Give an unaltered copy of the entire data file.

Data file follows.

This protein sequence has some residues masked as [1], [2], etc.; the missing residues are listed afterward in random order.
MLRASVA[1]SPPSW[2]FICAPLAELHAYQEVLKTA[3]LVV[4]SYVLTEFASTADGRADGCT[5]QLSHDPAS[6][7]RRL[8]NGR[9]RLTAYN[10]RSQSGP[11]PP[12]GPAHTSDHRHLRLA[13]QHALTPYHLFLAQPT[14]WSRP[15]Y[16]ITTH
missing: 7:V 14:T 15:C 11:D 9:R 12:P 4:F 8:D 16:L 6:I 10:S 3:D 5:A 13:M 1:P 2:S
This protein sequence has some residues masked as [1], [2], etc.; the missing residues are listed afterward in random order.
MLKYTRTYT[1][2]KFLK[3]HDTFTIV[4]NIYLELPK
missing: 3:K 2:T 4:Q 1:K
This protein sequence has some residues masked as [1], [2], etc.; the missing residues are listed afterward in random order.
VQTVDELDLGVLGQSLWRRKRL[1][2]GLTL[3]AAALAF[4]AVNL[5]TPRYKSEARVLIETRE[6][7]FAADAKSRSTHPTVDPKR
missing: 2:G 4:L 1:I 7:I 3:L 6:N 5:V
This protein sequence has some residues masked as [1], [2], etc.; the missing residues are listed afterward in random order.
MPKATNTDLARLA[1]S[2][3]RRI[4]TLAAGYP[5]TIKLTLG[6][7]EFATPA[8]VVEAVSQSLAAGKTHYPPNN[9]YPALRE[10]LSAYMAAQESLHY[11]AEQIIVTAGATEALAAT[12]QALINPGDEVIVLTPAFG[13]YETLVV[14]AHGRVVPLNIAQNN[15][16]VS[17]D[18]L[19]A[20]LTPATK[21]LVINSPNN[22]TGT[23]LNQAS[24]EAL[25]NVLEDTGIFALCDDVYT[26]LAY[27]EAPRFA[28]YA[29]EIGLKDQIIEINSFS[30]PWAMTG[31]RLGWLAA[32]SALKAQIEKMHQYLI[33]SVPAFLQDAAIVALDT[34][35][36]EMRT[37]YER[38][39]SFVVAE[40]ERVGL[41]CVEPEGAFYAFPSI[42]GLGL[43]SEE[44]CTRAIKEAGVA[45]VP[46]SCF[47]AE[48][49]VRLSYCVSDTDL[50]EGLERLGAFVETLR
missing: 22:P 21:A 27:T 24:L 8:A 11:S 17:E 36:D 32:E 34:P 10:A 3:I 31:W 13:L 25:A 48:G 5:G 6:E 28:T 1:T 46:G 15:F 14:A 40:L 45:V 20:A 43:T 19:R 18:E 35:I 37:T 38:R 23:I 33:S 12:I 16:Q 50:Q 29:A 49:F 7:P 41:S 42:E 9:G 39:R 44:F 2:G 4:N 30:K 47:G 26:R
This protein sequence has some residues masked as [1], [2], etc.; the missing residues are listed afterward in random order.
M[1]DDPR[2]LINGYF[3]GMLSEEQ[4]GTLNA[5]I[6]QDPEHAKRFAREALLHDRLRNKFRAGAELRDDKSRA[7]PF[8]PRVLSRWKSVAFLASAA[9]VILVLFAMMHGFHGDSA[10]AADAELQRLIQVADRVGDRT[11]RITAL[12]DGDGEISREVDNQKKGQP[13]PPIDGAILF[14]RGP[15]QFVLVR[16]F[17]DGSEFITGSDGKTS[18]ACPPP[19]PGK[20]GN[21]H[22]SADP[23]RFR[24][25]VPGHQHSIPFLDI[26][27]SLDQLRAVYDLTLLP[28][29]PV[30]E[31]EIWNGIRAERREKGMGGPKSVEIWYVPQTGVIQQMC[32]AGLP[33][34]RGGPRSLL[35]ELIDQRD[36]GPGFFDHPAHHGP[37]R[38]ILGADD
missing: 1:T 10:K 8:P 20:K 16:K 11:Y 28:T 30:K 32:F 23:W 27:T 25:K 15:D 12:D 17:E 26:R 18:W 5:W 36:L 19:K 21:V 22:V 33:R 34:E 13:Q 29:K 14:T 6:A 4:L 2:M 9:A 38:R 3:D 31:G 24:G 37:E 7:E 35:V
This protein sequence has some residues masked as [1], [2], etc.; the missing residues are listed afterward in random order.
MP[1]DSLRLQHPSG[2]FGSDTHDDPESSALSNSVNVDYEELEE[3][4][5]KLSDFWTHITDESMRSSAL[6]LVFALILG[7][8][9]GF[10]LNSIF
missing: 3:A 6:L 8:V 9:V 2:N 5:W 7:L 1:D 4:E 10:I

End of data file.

This protein sequence has some residues masked as [1], [2], etc.; the missing residues are listed afterward in random order.
MLRASVA[1]SPPSW[2]FICAPLAELHAYQEVLKTA[3]LVV[4]SYVLTEFASTADGRADGCT[5]QLSHDPAS[6][7]RRL[8]NGR[9]RLTAYN[10]RSQSGP[11]PP[12]GPAHTSDHRHLRLA[13]QHALTPYHLFLAQPT[14]WSRP[15]Y[16]ITTH
missing: 7:V 14:T 15:C 11:D 9:R 12:P 4:F 8:D 16:L 6:I 10:S 3:D 5:A 13:M 1:P 2:S
This protein sequence has some residues masked as [1], [2], etc.; the missing residues are listed afterward in random order.
MLKYTRTYT[1][2]KFLK[3]HDTFTIV[4]NIYLELPK
missing: 3:K 2:T 4:Q 1:K
This protein sequence has some residues masked as [1], [2], etc.; the missing residues are listed afterward in random order.
VQTVDELDLGVLGQSLWRRKRL[1][2]GLTL[3]AAALAF[4]AVNL[5]TPRYKSEARVLIETRE[6][7]FAADAKSRSTHPTVDPKR
missing: 2:G 4:L 1:I 7:I 3:L 6:N 5:V
This protein sequence has some residues masked as [1], [2], etc.; the missing residues are listed afterward in random order.
MPKATNTDLARLA[1]S[2][3]RRI[4]TLAAGYP[5]TIKLTLG[6][7]EFATPA[8]VVEAVSQSLAAGKTHYPPNN[9]YPALRE[10]LSAYMAAQESLHY[11]AEQIIVTAGATEALAAT[12]QALINPGDEVIVLTPAFG[13]YETLVV[14]AHGRVVPLNIAQNN[15][16]VS[17]D[18]L[19]A[20]LTPATK[21]LVINSPNN[22]TGT[23]LNQAS[24]EAL[25]NVLEDTGIFALCDDVYT[26]LAY[27]EAPRFA[28]YA[29]EIGLKDQIIEINSFS[30]PWAMTG[31]RLGWLAA[32]SALKAQIEKMHQYLI[33]SVPAFLQDAAIVALDT[34][35][36]EMRT[37]YER[38][39]SFVVAE[40]ERVGL[41]CVEPEGAFYAFPSI[42]GLGL[43]SEE[44]CTRAIKEAGVA[45]VP[46]SCF[47]AE[48][49]VRLSYCVSDTDL[50]EGLERLGAFVETLR
missing: 22:P 21:A 27:T 24:L 8:A 11:S 17:E 36:D 32:E 34:P 10:A 3:I 31:W 13:L 25:A 48:G 5:G 6:E 28:T 1:T 46:G 15:F 14:A 40:L 45:V 20:A 43:T 19:R 18:E 35:I 37:T 38:R 23:I 33:S 12:I 16:Q 50:Q 29:A 49:F 7:P 41:S 42:E 9:G 39:R 44:F 2:G 4:N 30:K 47:G 26:R
This protein sequence has some residues masked as [1], [2], etc.; the missing residues are listed afterward in random order.
M[1]DDPR[2]LINGYF[3]GMLSEEQ[4]GTLNA[5]I[6]QDPEHAKRFAREALLHDRLRNKFRAGAELRDDKSRA[7]PF[8]PRVLSRWKSVAFLASAA[9]VILVLFAMMHGFHGDSA[10]AADAELQRLIQVADRVGDRT[11]RITAL[12]DGDGEISREVDNQKKGQP[13]PPIDGAILF[14]RGP[15]QFVLVR[16]F[17]DGSEFITGSDGKTS[18]ACPPP[19]PGK[20]GN[21]H[22]SADP[23]RFR[24][25]VPGHQHSIPFLDI[26][27]SLDQLRAVYDLTLLP[28][29]PV[30]E[31]EIWNGIRAERREKGMGGPKSVEIWYVPQTGVIQQMC[32]AGLP[33][34]RGGPRSLL[35]ELIDQRD[36]GPGFFDHPAHHGP[37]R[38]ILGADD
missing: 1:T 10:K 8:P 20:K 16:K 11:Y 28:T 30:K 32:F 23:W 27:T 25:K 15:D 12:D 17:E 26:R 18:W 5:W 36:L 19:K 21:V 22:V 33:R 34:E 13:Q 29:K 14:T 6:A 4:L 2:M 9:A 38:R 3:D 31:G 24:G 37:E 7:E 35:V
This protein sequence has some residues masked as [1], [2], etc.; the missing residues are listed afterward in random order.
MP[1]DSLRLQHPSG[2]FGSDTHDDPESSALSNSVNVDYEELEE[3][4][5]KLSDFWTHITDESMRSSAL[6]LVFALILG[7][8][9]GF[10]LNSIF
missing: 3:A 6:L 8:V 9:V 2:N 5:W 7:L 1:D 4:E 10:I